Nycaviator From United States of America, joined May 2007, 55 posts, RR: 0 Posted (8 years 2 months 2 weeks 3 days 8 hours ago) and read 2508 times:
I've been hearing and reading in the news alot of Legacy carries such as NW, AA, and UA cancelling routes and having difficutly filling up other ones.
In the future, what airlines do you think are going to be the lasting carries in the United States?
I think DL and CO are deffinately in the running.
I'm surprised to hear that AA is having some difficulty, such as the situation in BOS to name one.
Any insight of the outcomes of any of these airlines would be nice.
[Edited 2007-07-25 18:09:55]
Flying is like having eyes on the top of the world.
EHHO From Netherlands, joined Dec 2005, 815 posts, RR: 7
Reply 1, posted (8 years 2 months 2 weeks 3 days 7 hours ago) and read 2466 times:
JB, FL, WN to name a few... oh and don't worry about the others, they'll be fine too.
The demand in the USA is huge, and with a few strategy changes, all the legacy carriers will stay in business. It's not AZ for god's sake...
"Get your facts first. Then you may distort them as much as you please" -- Mark Twain
WorldTraveler From , joined Dec 1969, posts, RR:
Reply 3, posted (8 years 2 months 2 weeks 2 days 23 hours ago) and read 2230 times:
Don't draw the conclusion that because network(legacy) carriers are cutting routes means they are not capable of surviving. They are pulling routes down because they don't make enough money. I'll remind you that WN, FL, and B6 have all recently announced route pullbacks. Part of responsible airline management is cutting your losses when something changes in a market or when it becomes obvious that the market didn't materialize as expected. Remember that airplanes are mobile factories and can be moved very easily from one place to another.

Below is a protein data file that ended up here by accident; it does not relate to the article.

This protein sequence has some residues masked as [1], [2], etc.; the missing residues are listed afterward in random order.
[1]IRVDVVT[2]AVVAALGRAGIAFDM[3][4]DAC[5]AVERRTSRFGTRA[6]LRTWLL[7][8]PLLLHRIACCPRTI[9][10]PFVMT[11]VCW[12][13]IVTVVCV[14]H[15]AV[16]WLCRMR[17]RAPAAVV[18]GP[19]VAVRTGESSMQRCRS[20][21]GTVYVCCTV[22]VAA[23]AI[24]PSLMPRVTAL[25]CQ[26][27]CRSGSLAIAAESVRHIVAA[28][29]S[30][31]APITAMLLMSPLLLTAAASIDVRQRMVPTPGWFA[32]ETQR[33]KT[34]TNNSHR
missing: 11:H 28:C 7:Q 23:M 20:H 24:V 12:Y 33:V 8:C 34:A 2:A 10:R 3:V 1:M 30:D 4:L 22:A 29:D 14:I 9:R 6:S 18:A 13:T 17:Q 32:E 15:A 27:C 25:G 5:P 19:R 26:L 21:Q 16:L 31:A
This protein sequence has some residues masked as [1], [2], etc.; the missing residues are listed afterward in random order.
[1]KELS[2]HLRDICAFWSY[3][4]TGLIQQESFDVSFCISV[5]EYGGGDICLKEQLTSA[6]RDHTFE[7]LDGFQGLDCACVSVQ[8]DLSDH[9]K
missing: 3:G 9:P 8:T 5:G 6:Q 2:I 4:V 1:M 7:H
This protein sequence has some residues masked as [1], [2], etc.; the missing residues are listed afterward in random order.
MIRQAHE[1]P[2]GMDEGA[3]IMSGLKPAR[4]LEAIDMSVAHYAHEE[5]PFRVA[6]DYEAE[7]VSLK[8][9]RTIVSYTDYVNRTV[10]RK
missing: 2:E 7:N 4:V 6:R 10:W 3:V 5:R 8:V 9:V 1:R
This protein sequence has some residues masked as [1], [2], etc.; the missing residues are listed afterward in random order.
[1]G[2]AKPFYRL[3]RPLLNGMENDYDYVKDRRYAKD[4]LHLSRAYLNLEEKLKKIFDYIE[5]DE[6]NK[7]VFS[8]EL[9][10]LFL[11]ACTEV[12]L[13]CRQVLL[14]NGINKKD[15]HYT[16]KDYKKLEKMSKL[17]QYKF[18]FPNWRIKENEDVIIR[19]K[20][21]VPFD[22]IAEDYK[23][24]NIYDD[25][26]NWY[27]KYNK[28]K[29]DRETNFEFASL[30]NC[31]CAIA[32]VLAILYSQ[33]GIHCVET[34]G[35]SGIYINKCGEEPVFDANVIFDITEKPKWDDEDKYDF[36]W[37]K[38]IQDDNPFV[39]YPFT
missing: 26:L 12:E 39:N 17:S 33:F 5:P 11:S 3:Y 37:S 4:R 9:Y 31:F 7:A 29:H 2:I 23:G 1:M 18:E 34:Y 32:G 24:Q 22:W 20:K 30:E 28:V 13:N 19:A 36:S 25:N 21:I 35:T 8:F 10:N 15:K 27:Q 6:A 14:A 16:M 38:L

As for the staying power of airlines, I'll also remind you that several of the network carriers - DL and UA have posted operating profit margins on par or better than B6 or WN. And the network carriers don't have hundreds of aircraft on order which will strain the balance sheet. The LFCs might move fast enough in a downturn to stay out of trouble but from a financial standpoint, the network carriers as a group are turning in very good performance and have reasonably healthy balance sheets as a result of their trips through bankruptcy. You are as likely to see bankrupties among some of the LFCs in the next downturn as you are from network carriers.
DL767captain From United States of America, joined Mar 2007, 2539 posts, RR: 0
Reply 4, posted (8 years 2 months 2 weeks 2 days 18 hours ago) and read 2116 times:
it is probably because these are less profitable routes due to too much competition, if 6 legacy carriers all have to pull the price down by $100 and lets say there are 600 people wanting those flights, if those 600 people split up evenly to the 6 different legacy carriers they will all make much less compared to if those 600 people all split up evenly onto 2 or 3 legacy carriers, this is why i think mergers are necesary, there is simply too much competition, but these mergers would need to be done with much care to ensure a smooth transaction to hurt the least amount of people. I could see CO DL and AA coming together and UA US and NW coming together to make 2 legacy carriers. US has already shown that they want to merge so that wouldn't be too hard, i see them merging with NW (mostly because of identical fleets). CO and DL seem to have the same ideas followed closely by AA (plus they all have the same fleet). Or another direction could be a CO+DL AA+UA and NW+US and just try and help every one in the different unions get along and consolidate so all the airlines could begin making money again. Just think, 600 people split into 2 or 3 airlines will make each airline more than if those 600 people were split into 6 and the prices would still remain competitive but the routes would be more profitable per airline (plus we would see the return of widebodies to domestic flights )